Cutting grass more frequently can deliver better-quality forage capable of delivering £333/ha profit above a traditional three-cut silage-making system.
Dairy nutritionists Volac compared a five-cut system to a three-cut system at a commercial dairy farm in Pembrokeshire, south-west Wales, last season.
The five-cut system saw the first cut taken in mid-April, with subsequent cuts taken at four- to six-week intervals thereafter until mid-September.
A second grass plot was cut three times; the first in mid-April, second cut was taken nine weeks later in June, followed by a third 12 weeks later in September.
See also: Q&A: Multi-cut silage advice
Researchers analysed yield and nutritional value, with results showing:
- Average crude protein in the five multi-cut samples was 16.7%, compared with just 13.9% across the traditional three-cut silages.
- D value in the multi-cut system was 3 units higher at 72.7 compared with silage from the conventional system, which averaged 69.7.
- ME averaged 11.4 across the five multi-cut samples, with silage from the three-cut system averaging 10.9 – which is 0.5ME lower.
- It is often believed traditional systems offer more bulk, but the trial showed the multi-cut system actually yielded 0.92t DM/ha more grass than the three-cut system.
How does it stack up financially?
Overall, the multi-cut system delivered an extra 18,582 ME/ha.
Volac’s silage microbiologist Dr Mark Legget, who carried out the trial, calculated this would deliver dairy farmers additional profits of £333/ha when deducting extra contracting costs (see workings box).
However, multi-cut isn’t without its risks. Cutting more frequently can put grass silage at greater risk of contamination from soil and slurry residue due to the shorter cutting intervals.
To assess how this could be minimised, Volac assessed how its silage inoculant could improve conservation by ensiling four cuts and leaving half untreated and using Ecosyl on the rest.
- Untreated silage took longer to reach target pH on all four cuts (less than 10 days after ensiling pH ranged between 5.2 and 6.3 and after 90 days it was still between 4.5 and 5.9). The target is to reach <4.5 as soon as possible to restrict the activity of bad bacteria.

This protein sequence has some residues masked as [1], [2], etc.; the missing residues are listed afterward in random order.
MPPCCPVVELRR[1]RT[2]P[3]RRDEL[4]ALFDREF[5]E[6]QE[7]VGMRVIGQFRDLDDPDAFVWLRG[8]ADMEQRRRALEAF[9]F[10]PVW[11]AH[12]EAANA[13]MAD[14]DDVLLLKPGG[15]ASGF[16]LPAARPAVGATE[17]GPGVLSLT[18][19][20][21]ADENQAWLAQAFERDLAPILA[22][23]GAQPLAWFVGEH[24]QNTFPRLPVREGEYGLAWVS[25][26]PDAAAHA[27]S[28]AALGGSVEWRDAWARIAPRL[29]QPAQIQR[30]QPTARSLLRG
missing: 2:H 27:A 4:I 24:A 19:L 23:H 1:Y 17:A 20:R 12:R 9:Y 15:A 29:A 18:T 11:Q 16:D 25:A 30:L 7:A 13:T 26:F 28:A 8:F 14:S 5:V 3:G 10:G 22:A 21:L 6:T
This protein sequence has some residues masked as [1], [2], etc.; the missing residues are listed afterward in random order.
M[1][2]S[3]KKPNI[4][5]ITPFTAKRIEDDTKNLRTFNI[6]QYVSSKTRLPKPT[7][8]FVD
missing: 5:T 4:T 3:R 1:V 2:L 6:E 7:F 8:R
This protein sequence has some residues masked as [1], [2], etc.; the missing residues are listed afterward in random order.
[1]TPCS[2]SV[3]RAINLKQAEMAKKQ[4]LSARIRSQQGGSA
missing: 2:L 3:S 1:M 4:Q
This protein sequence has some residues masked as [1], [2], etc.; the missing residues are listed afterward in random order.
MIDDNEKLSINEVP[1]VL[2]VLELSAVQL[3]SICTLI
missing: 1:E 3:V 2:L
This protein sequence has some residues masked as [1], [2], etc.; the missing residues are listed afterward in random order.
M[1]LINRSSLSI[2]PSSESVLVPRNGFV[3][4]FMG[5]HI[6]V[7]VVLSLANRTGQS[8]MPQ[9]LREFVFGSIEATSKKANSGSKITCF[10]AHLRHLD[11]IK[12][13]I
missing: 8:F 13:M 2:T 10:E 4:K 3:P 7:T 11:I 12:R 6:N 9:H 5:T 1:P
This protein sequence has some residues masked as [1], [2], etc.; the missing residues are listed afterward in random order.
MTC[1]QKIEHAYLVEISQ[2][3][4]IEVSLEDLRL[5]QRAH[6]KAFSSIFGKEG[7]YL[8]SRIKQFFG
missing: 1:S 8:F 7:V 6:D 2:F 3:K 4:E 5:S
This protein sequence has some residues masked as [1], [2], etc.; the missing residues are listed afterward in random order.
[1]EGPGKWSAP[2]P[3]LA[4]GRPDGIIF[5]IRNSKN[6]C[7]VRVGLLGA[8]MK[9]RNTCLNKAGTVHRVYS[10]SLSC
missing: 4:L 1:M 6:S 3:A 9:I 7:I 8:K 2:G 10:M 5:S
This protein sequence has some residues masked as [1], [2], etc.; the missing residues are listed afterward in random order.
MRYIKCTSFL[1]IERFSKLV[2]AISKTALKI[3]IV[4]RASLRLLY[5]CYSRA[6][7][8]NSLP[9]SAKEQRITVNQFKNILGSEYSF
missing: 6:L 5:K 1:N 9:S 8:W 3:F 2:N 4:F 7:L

- Treated silage benefited from faster acidification with pH reaching 3.8 to 4.4 in less than 10 days and sitting between 3.7 and 4.1 more than 90 days later.
- Treated silage also had lower enterobacteria counts and butyric acid, which is associated with soil organisms and clostridia and which affects dry matter and energy losses.
- DM losses averaged 9.6% in untreated silage and 5.3% in treated.
- 5.3mj of ME produces one litre of milk
- Therefore, 18,582 ME has the potential to deliver 3,506 extra litres/ha (18,582/5.3)
- This would equate to £877/ha at a milk price of 25p (3,506 x 0.25)
- Deducting contractor costs of £544/ha (includes fertiliser and slurry application, grass cutting, raking, tedding and clamping) this would leave the farmer with £333/ha.
Reaping the benefits
Farmers can only realise the true benefits of multi-cut silage if they ensure grass leys are in good order.
This was the message from Germinal’s Ben Wixey, who said he was encouraged by anecdotal feedback from dairy farmers, who said they were reseeding 8-10% of grassland annually.
National figures suggest just 2% of grassland is reseeded yearly and he reckons this figure is woefully low.
At Germinal’s Melksham research station in Wiltshire, trials demonstrated modern perennial ryegrasses consistently outyielded common weed grasses.
Yield comparisons made during second cut showed Aber grassed “romped ahead”, growing between 4.5t/DM/ha and 5.76t/DM/ha, whereas weed grasses trailed behind, yielding as little as 0.8t/DM/ha.